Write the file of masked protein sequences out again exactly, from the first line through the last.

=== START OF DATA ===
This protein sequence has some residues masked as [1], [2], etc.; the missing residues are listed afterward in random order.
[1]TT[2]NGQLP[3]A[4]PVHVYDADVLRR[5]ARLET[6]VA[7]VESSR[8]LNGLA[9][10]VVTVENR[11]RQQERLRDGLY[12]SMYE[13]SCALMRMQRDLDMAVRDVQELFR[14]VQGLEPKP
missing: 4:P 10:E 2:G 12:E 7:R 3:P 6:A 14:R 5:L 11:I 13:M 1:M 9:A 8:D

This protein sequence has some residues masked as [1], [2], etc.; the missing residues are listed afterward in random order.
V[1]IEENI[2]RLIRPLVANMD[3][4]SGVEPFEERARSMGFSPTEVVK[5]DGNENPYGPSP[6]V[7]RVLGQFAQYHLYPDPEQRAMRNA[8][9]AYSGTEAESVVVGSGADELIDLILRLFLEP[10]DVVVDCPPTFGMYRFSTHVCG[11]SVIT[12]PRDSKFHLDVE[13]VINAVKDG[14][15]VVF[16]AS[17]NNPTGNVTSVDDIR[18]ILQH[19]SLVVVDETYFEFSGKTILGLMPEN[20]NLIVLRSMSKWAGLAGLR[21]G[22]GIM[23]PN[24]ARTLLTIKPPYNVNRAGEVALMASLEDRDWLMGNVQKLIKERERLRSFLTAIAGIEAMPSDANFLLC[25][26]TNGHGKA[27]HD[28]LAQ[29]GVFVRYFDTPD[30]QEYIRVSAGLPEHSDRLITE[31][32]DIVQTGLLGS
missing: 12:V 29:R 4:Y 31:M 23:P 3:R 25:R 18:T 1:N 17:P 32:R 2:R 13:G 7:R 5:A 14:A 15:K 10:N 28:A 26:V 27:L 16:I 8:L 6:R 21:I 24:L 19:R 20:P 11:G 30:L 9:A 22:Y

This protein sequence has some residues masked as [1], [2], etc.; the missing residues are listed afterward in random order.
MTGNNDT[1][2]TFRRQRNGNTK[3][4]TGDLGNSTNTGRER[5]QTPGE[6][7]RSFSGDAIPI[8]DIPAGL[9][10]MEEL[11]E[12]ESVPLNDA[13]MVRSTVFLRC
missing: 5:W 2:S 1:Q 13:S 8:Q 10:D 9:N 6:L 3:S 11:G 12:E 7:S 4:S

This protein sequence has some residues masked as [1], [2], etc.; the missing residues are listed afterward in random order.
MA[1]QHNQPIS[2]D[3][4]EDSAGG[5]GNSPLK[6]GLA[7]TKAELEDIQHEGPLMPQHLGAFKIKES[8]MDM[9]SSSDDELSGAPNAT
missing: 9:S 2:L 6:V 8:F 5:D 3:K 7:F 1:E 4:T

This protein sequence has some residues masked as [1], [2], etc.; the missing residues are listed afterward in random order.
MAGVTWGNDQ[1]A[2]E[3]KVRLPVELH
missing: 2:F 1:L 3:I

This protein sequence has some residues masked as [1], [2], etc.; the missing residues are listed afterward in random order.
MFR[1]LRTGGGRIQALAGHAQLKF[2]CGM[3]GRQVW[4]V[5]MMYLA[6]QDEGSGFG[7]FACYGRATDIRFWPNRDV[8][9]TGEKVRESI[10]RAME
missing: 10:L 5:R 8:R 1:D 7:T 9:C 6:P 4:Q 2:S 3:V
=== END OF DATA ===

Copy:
This protein sequence has some residues masked as [1], [2], etc.; the missing residues are listed afterward in random order.
[1]TT[2]NGQLP[3]A[4]PVHVYDADVLRR[5]ARLET[6]VA[7]VESSR[8]LNGLA[9][10]VVTVENR[11]RQQERLRDGLY[12]SMYE[13]SCALMRMQRDLDMAVRDVQELFR[14]VQGLEPKP
missing: 4:P 10:E 2:G 12:E 7:R 3:P 6:A 14:R 5:L 11:I 13:M 1:M 9:A 8:D

This protein sequence has some residues masked as [1], [2], etc.; the missing residues are listed afterward in random order.
V[1]IEENI[2]RLIRPLVANMD[3][4]SGVEPFEERARSMGFSPTEVVK[5]DGNENPYGPSP[6]V[7]RVLGQFAQYHLYPDPEQRAMRNA[8][9]AYSGTEAESVVVGSGADELIDLILRLFLEP[10]DVVVDCPPTFGMYRFSTHVCG[11]SVIT[12]PRDSKFHLDVE[13]VINAVKDG[14][15]VVF[16]AS[17]NNPTGNVTSVDDIR[18]ILQH[19]SLVVVDETYFEFSGKTILGLMPEN[20]NLIVLRSMSKWAGLAGLR[21]G[22]GIM[23]PN[24]ARTLLTIKPPYNVNRAGEVALMASLEDRDWLMGNVQKLIKERERLRSFLTAIAGIEAMPSDANFLLC[25][26]TNGHGKA[27]HD[28]LAQ[29]GVFVRYFDTPD[30]QEYIRVSAGLPEHSDRLITE[31][32]DIVQTGLLGS
missing: 12:V 29:R 4:Y 31:M 23:P 3:R 25:R 18:T 1:N 17:P 32:R 2:R 13:G 7:R 5:A 14:A 15:K 10:N 28:A 26:V 27:L 16:I 8:L 6:R 21:I 24:L 19:R 20:P 11:G 30:L 9:A 22:Y

This protein sequence has some residues masked as [1], [2], etc.; the missing residues are listed afterward in random order.
MTGNNDT[1][2]TFRRQRNGNTK[3][4]TGDLGNSTNTGRER[5]QTPGE[6][7]RSFSGDAIPI[8]DIPAGL[9][10]MEEL[11]E[12]ESVPLNDA[13]MVRSTVFLRC
missing: 5:W 2:S 1:Q 13:S 8:Q 10:D 9:N 6:L 3:S 11:G 12:E 7:S 4:S

This protein sequence has some residues masked as [1], [2], etc.; the missing residues are listed afterward in random order.
MA[1]QHNQPIS[2]D[3][4]EDSAGG[5]GNSPLK[6]GLA[7]TKAELEDIQHEGPLMPQHLGAFKIKES[8]MDM[9]SSSDDELSGAPNAT
missing: 9:S 2:L 6:V 8:F 5:D 3:K 7:F 1:E 4:T

This protein sequence has some residues masked as [1], [2], etc.; the missing residues are listed afterward in random order.
MAGVTWGNDQ[1]A[2]E[3]KVRLPVELH
missing: 2:F 1:L 3:I

This protein sequence has some residues masked as [1], [2], etc.; the missing residues are listed afterward in random order.
MFR[1]LRTGGGRIQALAGHAQLKF[2]CGM[3]GRQVW[4]V[5]MMYLA[6]QDEGSGFG[7]FACYGRATDIRFWPNRDV[8][9]TGEKVRESI[10]RAME
missing: 10:L 5:R 8:R 1:D 7:T 9:C 6:P 4:Q 2:S 3:V